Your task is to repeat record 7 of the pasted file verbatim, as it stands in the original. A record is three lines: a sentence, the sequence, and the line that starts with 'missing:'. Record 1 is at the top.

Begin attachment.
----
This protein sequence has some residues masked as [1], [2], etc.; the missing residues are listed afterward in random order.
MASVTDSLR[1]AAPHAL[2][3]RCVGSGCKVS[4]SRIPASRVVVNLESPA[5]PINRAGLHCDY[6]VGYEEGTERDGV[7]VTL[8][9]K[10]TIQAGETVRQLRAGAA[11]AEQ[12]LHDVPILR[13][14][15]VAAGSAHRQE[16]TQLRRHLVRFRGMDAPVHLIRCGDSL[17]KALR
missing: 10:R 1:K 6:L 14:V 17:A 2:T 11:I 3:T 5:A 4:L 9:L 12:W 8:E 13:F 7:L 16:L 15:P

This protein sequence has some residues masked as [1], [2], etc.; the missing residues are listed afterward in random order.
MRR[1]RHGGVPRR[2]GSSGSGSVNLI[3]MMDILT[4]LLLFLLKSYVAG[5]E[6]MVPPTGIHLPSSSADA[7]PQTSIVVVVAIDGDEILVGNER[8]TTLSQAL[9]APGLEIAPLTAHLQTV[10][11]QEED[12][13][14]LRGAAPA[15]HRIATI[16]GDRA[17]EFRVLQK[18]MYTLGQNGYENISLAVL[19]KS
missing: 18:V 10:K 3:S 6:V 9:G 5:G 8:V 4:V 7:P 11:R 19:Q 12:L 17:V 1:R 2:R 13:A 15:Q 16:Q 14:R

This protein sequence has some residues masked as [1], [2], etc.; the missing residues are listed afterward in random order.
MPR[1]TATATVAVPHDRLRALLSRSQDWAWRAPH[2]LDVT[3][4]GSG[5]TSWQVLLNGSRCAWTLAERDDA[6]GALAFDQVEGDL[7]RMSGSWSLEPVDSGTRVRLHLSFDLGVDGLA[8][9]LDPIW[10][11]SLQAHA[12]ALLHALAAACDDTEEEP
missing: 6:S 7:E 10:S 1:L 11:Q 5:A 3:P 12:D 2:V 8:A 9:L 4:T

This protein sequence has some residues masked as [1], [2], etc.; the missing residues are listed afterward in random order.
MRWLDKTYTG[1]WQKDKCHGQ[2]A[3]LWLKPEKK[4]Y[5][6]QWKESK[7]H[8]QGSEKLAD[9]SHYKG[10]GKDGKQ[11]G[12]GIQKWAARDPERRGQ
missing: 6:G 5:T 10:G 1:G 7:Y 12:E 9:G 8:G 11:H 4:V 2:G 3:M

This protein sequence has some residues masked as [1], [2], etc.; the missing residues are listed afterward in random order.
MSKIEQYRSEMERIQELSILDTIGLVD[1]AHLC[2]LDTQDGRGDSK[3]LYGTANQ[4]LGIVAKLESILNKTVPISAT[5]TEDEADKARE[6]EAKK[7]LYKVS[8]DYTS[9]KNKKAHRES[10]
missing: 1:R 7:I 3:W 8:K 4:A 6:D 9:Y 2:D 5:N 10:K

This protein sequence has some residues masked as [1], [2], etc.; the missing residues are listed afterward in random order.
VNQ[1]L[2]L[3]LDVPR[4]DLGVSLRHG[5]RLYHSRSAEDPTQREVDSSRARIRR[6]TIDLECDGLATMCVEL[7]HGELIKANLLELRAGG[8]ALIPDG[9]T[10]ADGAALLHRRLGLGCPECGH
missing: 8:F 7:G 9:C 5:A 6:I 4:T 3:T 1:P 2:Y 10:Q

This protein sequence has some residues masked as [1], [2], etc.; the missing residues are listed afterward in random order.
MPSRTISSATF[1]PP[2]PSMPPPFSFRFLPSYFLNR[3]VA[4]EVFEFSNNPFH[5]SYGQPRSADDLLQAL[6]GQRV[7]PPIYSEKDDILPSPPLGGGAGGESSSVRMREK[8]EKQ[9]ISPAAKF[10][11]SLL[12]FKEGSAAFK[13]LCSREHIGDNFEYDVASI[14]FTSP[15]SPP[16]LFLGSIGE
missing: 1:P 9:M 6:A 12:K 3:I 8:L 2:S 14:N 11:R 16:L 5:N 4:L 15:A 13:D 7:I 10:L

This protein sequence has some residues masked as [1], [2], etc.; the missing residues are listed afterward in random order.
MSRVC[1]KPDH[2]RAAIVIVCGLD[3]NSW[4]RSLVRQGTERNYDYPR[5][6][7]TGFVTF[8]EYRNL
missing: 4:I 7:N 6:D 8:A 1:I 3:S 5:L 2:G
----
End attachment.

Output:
This protein sequence has some residues masked as [1], [2], etc.; the missing residues are listed afterward in random order.
MPSRTISSATF[1]PP[2]PSMPPPFSFRFLPSYFLNR[3]VA[4]EVFEFSNNPFH[5]SYGQPRSADDLLQAL[6]GQRV[7]PPIYSEKDDILPSPPLGGGAGGESSSVRMREK[8]EKQ[9]ISPAAKF[10][11]SLL[12]FKEGSAAFK[13]LCSREHIGDNFEYDVASI[14]FTSP[15]SPP[16]LFLGSIGE
missing: 1:P 9:M 6:A 12:K 3:I 8:L 2:S 14:N 11:R 16:L 5:N 4:L 15:A 13:D 7:I 10:L